Varanus giganteus Perentie
Also known as:
Lasseter Highway, Northern Territory, AustraliaFebruary 8, 2003
Perentie (Varanus giganteus) Perentie (Varanus giganteus)
The Perentie is Australia's largest lizard. It was very high on the list of reptiles I most hoped to find on this trip to Australia, perhaps second only to the Thorny Devil (Moloch horridus), which alas I did not see in the wild this time.

We first saw this tremendous lizard as a large dark shape moving across the (essentially deserted) Lasseter Highway that leads from Uluru back towards Alice Springs. My initial thought when I spotted it in the distance was that it was a medium to large-sized dog. As we got closer its lizardy shape and movements became more obvious, and I became more excited. I had heard that Perenties were extremely wary of people, and likely to race off after detecting a human's presence, but that was not my experience at all. This lizard never sped up faster than a slow amble, though we followed it around for ten to fifteen minutes taking photographs.

Every few minutes it would stop strolling and squat down with its head lifted high, scanning its surroundings. Dr. Nancy Heger of the University of Texas at Austin told me by email that she saw this display quite often in her field studies of this species. She thinks it is probably looking for trouble, including rival perenties, predators, or potential dangers such as mother emus defending their chicks. Dr. Heger also commented that the stance of the strutting perentie in the second photo is typical for a lizard trying to appear big and frightening to thwart any further encounter with a perceived threat (me).

Here is a complete list of the reptiles and frogs I saw on this trip to Australia.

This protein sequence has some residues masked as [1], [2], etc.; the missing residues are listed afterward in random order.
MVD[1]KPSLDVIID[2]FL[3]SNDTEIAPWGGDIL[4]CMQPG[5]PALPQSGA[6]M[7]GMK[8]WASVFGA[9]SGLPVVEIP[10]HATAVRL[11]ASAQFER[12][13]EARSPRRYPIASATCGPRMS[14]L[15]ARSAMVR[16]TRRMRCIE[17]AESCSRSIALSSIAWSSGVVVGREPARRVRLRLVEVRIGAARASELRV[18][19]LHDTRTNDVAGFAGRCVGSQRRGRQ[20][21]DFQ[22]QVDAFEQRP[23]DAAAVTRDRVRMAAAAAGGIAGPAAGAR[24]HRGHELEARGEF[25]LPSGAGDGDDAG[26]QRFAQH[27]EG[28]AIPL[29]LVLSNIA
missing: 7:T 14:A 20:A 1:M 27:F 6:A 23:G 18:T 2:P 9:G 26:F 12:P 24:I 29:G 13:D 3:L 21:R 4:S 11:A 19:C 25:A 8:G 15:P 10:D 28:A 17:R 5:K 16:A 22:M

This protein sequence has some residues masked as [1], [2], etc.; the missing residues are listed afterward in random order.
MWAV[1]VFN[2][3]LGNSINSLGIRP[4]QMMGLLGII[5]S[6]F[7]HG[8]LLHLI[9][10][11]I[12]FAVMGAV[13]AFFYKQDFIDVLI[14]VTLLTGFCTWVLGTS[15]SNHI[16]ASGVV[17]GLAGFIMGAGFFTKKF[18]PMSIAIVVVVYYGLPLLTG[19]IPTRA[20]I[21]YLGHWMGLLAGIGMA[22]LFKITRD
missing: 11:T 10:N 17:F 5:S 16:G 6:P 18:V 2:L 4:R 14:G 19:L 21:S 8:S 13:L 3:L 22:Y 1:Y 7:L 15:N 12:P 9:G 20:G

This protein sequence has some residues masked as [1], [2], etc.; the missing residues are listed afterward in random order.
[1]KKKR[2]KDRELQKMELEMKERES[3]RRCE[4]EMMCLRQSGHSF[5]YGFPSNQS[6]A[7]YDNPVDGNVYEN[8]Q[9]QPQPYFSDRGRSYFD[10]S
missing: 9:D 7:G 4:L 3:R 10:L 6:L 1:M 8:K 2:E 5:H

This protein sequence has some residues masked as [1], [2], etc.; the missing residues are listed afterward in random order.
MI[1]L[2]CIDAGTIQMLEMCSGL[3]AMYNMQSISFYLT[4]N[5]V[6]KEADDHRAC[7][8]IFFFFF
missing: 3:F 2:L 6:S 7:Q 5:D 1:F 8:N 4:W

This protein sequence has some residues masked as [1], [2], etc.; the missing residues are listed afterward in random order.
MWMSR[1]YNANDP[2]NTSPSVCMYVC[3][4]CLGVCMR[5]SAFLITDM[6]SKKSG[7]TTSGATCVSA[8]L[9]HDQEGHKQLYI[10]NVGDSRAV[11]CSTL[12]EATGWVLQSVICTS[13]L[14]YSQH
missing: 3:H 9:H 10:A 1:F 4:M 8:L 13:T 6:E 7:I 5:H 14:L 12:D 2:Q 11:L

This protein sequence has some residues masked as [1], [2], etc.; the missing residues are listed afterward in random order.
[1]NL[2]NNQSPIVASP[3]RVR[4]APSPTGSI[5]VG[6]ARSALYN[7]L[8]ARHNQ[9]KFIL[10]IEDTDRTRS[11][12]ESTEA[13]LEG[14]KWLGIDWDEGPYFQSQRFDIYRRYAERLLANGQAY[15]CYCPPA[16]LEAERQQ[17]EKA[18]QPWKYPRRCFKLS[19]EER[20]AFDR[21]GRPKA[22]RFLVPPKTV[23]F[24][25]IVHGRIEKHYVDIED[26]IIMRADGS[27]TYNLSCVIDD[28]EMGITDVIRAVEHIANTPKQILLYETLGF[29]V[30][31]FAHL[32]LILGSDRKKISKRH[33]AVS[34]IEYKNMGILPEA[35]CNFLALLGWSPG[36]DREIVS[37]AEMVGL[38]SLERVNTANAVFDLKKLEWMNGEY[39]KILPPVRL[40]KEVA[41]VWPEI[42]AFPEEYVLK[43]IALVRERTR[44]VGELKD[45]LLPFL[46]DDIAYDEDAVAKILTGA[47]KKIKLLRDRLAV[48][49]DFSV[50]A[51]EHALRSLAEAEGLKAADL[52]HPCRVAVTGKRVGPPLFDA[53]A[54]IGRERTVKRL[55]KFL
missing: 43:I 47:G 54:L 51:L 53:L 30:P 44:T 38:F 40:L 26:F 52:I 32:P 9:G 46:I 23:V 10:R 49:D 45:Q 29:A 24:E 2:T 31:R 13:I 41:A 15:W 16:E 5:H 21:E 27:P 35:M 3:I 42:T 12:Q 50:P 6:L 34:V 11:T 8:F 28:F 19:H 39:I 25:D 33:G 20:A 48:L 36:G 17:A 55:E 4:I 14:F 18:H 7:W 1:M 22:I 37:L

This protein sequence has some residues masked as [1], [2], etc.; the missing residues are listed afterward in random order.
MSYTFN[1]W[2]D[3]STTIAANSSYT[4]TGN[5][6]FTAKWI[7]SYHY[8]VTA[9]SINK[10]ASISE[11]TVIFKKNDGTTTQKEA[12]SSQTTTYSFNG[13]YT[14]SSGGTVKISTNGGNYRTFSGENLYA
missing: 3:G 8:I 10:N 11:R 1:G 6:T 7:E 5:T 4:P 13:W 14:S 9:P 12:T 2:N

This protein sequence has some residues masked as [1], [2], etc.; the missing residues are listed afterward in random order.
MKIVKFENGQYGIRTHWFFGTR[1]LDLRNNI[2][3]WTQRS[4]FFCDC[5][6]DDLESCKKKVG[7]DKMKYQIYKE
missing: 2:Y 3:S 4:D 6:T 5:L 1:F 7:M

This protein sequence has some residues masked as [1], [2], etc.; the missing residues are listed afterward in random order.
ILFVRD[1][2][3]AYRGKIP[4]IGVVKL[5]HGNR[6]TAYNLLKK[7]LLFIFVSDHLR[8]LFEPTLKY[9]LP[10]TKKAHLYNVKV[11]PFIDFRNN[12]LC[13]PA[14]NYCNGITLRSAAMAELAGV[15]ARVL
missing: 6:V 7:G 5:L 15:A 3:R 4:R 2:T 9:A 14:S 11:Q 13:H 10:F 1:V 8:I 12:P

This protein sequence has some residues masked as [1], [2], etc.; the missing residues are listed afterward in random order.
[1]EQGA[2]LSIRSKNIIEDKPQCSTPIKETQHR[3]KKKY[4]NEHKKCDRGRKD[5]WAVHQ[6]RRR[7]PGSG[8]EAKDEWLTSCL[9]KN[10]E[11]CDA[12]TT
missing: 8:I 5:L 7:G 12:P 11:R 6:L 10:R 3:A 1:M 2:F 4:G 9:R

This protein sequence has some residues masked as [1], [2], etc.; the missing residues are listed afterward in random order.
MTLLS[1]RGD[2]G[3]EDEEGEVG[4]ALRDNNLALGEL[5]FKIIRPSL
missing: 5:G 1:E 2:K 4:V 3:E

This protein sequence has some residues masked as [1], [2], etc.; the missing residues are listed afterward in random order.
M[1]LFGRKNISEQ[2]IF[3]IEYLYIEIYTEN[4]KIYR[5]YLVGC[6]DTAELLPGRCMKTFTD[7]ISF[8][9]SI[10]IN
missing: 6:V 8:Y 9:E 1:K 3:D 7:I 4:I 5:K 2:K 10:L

Kalbarri National Park, Western Australia, AustraliaNovember 11, 2005
Perentie (Varanus giganteus)
My wife and I were climbing back up the trail that leads from the Murchison River up to Ross Graham Lookout when we hear something fairly large (rabbit? wallaby? large agamid lizard?) scrambling through the bushes near our feet. I looked in the direction the sound was going and spotted this Perentie eyeing us cautiously from its semi-concealed perch in a pile of jumbled boulders. I still don't know what animal made the first sound we heard, but I lost all interest once I saw this magnificent lizard.

Later I discovered that the Perentie had not been previously recorded from this area, so this sighting extends its known range.

Here is a complete list of the reptiles and frogs I saw on this trip to Western Australia.

The Olgas, Uluru-Kata Tjuta National Park, Northern Territory, AustraliaOctober 11, 2015
Perentie (Varanus giganteus) Perentie (Varanus giganteus) Perentie (Varanus giganteus)
I was on my way back after a beautiful but herpetologically unproductive morning hike, when I turned a corner and saw this gorgeous young lizard with its tail only a few inches off of the trail. I very slowly pulled my iPhone out of my pocket to get a photo in case it was about to race off, but it was unperturbed, so I then switched to my 100mm macro lens on a tripod. So cooperative! So beautiful!
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